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I have a List of HashMap's which has key of type Integer and value of type Long.

List<HashMap<Integer, Long>> ListofHash = new ArrayList<HashMap<Integer, Long>>();
        for (int i = 0; i < 10; i++) {
            HashMap<Integer, Long> mMap = new HashMap<Integer, Long>();
            mMap.put(Integer.valueOf(i), Long.valueOf(100000000000L+i));
            ListofHash.add(mMap);
        }

Now, how do I retrieve the key and value from the list of HashMap?

If using Collection class is the solution, please enlight me.

Update 1:

Actually i am getting the value from the database and putting that into a HashMap

public static List<Map<Integer, Long>> populateMyHashMapFromDB()
{

List<HashMap<Integer, Long>> ListofHash = new ArrayList<HashMap<Integer, Long>>();

for (int i = 0; i < 10; i++) {
                HashMap<Integer, Long> mMap = new HashMap<Integer, Long>();
                mMap.put(Integer.valueOf(getIntFromDB(i)), Long.valueOf(getLongFromDB(i)));
                ListofHash.add(mMap);
            }
return ListofHash;


}

where getIntFromDB and getLongFromDB can retreive any int and long values respectively.

Now this is where i want to get my values that i got from DB both keys and values

public void getmyDataBaseValues()
{
List<HashMap<Integer,Long>> ListofHash=populateMyHashMapFromDB();

// This is where i got confused

}

ANSWER This is why Peter Lawrey suggested

public class HashMaps {


    public static void main(String[] args) {
        // TODO Auto-generated method stub

        testPrintHashmapValues(putToHashMap());
        testPrintHashmapValuesWithList(putToHashMapWithList());
    }

    public static Map<Integer, Long> putToHashMap() {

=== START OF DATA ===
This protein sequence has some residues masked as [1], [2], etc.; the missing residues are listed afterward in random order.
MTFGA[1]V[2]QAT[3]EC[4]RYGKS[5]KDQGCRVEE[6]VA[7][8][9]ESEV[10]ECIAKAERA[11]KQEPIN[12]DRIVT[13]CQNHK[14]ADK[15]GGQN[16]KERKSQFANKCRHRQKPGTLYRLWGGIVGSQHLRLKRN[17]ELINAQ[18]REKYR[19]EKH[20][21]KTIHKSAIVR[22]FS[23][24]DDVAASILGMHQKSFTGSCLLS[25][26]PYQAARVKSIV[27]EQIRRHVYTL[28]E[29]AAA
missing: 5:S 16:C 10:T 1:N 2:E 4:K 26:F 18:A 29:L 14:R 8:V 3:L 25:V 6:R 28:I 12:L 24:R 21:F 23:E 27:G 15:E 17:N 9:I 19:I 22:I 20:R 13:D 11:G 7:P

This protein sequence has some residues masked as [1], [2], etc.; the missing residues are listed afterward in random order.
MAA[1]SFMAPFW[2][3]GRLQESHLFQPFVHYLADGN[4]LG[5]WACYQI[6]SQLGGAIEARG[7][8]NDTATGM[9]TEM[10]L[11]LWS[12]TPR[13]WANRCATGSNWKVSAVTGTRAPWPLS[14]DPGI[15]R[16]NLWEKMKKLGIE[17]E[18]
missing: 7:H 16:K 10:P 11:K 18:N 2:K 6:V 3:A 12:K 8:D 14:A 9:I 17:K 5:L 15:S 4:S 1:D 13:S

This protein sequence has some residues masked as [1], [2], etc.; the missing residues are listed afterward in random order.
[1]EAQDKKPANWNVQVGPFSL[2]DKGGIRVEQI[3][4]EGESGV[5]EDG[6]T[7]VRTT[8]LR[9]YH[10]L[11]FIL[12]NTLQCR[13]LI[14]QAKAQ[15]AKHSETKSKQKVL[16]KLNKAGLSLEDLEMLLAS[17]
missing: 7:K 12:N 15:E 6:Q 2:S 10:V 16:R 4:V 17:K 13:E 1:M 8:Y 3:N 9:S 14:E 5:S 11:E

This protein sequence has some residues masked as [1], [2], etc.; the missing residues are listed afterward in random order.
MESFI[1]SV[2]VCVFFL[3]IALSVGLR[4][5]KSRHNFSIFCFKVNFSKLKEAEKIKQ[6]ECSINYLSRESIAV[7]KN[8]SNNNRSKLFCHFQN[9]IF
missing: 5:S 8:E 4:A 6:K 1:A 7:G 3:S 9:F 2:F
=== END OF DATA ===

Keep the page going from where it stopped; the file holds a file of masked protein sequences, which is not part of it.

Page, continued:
Map<Integer, Long> map = new LinkedHashMap<Integer, Long>();
        for (int i = 0; i < 10; i++) {
            map.put(Integer.valueOf(i), Long.valueOf(200000000000L + i));
        }
        return map;
    }

    public static void testPrintHashmapValues(Map<Integer, Long> map) {
        for (Map.Entry<Integer, Long> entry : map.entrySet()) {
            System.out.println("key: " + entry.getKey() + " value: "
                    + entry.getValue());
        }
    }

    public static List<Map<Integer, Long>> putToHashMapWithList() {
        List<Map<Integer, Long>> listOfHash = new ArrayList<Map<Integer, Long>>();
        for (int i = 0; i < 10; i++) {
            Map<Integer, Long> mMap = new HashMap<Integer, Long>();

            mMap.put(Integer.valueOf(i), Long.valueOf(100000000000L + i));
            listOfHash.add(mMap);
        }
        return listOfHash;
    }

    public static void testPrintHashmapValuesWithList(
            List<Map<Integer, Long>> listOfHash) {

        for (int i = 0; i < 10; i++) {
            Map<Integer, Long> map = listOfHash.get(i);
            for (Map.Entry<Integer, Long> entry : map.entrySet()) {
                System.out.println(i + " hashMap");
                System.out.println("key: " + entry.getKey() + " value: "
                        + entry.getValue());
            }
        }
    }

}

My Task is done even without creating a List.

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6 Answers 6

up vote 2 down vote accepted

Its still not clear to me why you want a list.

public static Map<Integer, Long> populateMyHashMapFromDB() {
    Map<Integer, Long> map = new LinkedHashMap<Integer, Long>();
    for (int i = 0; i < 10; i++) 
            map.put(getIntFromDB(i), getLongFromDB(i));
    return map;
}

Map<Integer, Long> map = populateMyHashMapFromDB();
Long value = map.get(key);

This collection isn't designed to give you the key/values pairs easily. I fyou need to this functionality I would suggest using a different structure.

Assuming you have a some bad code you cannot change, you can do

List<Map<Integer, Long>> maps = new ArrayList<Map<Integer, Long>>();

Map<Integer, Long> all = new HashMap<Integer, Long>();
for(Map<Integer, Long> map: maps)
    all.putAll(map);

for(Map.Entry<Integer, Long> entry: all.entrySet() {
    // do something which each key/value.
}

In this example you don't need a List or a Map.

long[] longs = new long[10];
for (int i = 0; i < 10; i++) 
    longs[i] = i;

int key = 1;
int num = longs[key];
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1  
may i know what is the difference in using Map and HashMap, and what is complex is the pervious case??? (Just eager to know) –  Ads Jun 15 '11 at 14:10
1  
Map can be substituted with any Map implementation. Unless you need to use a method only available on HashMap it is better to use an interface. Using a List of Map is more complex than using a single Map as I have shown you in the example, it is not clear why you need a List of them. –  Peter Lawrey Jun 15 '11 at 14:18